Brains are fascinating organs. As the control centres of most complex living things, they are organic super computers.
The stuff your brain is capable of doing on a day-to-day, minute-to-minute basis is remarkable. It processes all sorts of 'input', or information from the outside world. And then, in milliseconds, it uses that input to decide how to react.
It's cold, we shiver. An object is coming in our direction, we duck. A new sound is heard in the distance, we become alert. And as this stuff is happening, we're able to think about bigger things, like math equations. Of course, that's all on top of the involuntary things that we need to do to stay alive, like breathing and all that.
This and so much more is all controlled by the brain—a huge network of neurons (nerve cells) sending countless messages per second back and forth.
And while the human brain is probably the most complex brain on the planet (it is run by a dizzying 86 billion neurons!), the brains of even the smallest animals are all dazzling in their own way.
To prove this, a team of UK, US, and German researchers have worked together to create the first-ever complete neural map of an insect's brain. The larva (baby) of a fruit fly!
Press play on this strangely yummy looking creation (it looks like a bunch of donut sprinkles!) below.
A connection is made
So what exactly are you seeing in this video?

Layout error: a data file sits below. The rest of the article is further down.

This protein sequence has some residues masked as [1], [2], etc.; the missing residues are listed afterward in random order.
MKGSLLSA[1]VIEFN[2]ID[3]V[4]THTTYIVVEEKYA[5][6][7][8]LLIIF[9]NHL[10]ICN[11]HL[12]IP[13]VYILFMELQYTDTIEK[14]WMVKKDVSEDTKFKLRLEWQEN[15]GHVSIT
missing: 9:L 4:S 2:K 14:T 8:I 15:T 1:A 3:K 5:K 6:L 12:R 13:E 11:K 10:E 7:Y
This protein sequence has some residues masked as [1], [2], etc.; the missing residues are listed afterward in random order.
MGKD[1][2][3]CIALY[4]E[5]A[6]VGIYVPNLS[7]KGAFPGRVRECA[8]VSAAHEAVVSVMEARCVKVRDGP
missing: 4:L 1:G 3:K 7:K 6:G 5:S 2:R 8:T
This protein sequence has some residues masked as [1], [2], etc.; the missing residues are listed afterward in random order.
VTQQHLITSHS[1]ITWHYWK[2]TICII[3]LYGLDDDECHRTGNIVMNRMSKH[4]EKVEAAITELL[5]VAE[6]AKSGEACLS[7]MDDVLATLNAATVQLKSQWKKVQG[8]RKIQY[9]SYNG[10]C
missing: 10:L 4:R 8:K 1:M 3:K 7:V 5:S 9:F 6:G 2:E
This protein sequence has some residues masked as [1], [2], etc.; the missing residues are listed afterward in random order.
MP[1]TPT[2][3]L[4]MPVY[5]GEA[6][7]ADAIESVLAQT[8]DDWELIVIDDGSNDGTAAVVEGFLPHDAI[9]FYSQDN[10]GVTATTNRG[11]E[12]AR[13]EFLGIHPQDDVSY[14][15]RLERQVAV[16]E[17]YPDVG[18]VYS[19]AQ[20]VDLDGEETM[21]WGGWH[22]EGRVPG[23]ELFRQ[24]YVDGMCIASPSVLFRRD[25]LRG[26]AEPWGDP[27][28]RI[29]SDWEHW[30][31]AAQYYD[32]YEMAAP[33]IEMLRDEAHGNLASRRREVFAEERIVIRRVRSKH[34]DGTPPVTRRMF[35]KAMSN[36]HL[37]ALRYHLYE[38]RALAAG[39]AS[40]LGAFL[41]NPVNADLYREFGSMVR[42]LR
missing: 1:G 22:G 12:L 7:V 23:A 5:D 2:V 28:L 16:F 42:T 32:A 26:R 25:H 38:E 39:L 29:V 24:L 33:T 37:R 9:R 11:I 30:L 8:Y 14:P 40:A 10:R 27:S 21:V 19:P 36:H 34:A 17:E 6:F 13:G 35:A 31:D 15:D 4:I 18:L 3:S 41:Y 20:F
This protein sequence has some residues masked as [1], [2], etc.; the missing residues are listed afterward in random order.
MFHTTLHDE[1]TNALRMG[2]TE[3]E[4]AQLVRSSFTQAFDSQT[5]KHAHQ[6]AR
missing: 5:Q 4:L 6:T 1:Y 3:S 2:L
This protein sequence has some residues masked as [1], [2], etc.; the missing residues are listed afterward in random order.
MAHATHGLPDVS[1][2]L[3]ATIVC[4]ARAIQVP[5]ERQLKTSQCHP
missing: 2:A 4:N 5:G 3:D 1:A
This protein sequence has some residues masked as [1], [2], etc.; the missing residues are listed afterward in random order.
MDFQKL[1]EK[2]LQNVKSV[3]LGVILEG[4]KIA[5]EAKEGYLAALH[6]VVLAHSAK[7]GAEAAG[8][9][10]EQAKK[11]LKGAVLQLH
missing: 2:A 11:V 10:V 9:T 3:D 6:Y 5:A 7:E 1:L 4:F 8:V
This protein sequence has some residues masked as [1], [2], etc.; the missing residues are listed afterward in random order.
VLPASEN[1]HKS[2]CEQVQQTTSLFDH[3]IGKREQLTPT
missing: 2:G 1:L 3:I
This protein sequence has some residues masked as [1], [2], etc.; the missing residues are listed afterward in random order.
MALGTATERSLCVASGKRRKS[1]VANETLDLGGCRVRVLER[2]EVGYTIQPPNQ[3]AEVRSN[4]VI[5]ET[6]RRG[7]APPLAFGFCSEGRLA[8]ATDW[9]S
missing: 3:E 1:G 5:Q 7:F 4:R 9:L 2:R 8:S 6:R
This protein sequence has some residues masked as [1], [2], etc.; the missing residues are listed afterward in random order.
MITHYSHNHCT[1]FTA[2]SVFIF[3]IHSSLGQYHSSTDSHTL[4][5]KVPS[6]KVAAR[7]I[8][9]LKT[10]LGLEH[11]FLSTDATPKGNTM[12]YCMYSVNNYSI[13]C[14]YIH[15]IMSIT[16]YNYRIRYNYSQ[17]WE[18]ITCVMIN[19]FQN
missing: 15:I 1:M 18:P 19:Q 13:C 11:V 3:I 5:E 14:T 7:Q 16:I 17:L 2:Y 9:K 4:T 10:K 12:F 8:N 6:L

The fruit fly brain in this video only has 3,016 neurons in it. That's like a grain of sand compared to the Mount Everest of neurons found in the human brain. But even amongst those relatively few neurons, there are around 548,000 connections to map out! That is what the scientists have done here. They used many thousands of 2D (flat) electron microscope images of the brain to create an immersive 3D map called a connectome.
That is what you're seeing in the video.
At the start, we see thousands of neurons begin to pop into place, forming the two 'hemispheres', or halves, of the fruit fly brain. Then we begin to see the nerve connections flow out of the neurons, like thousands of party streamers! These connections are what flow out of the brain and through the body of the animal, carrying signals everywhere they go.
And though this is a map of an insect brain, projects like this can be a key to understanding our own brains. Because whether it's thousands of neurons or billions of them, the ways that they connect with each other and send signals is the same.
Can you imagine the same sort of map, but for a human brain? Maybe one day we'll have it!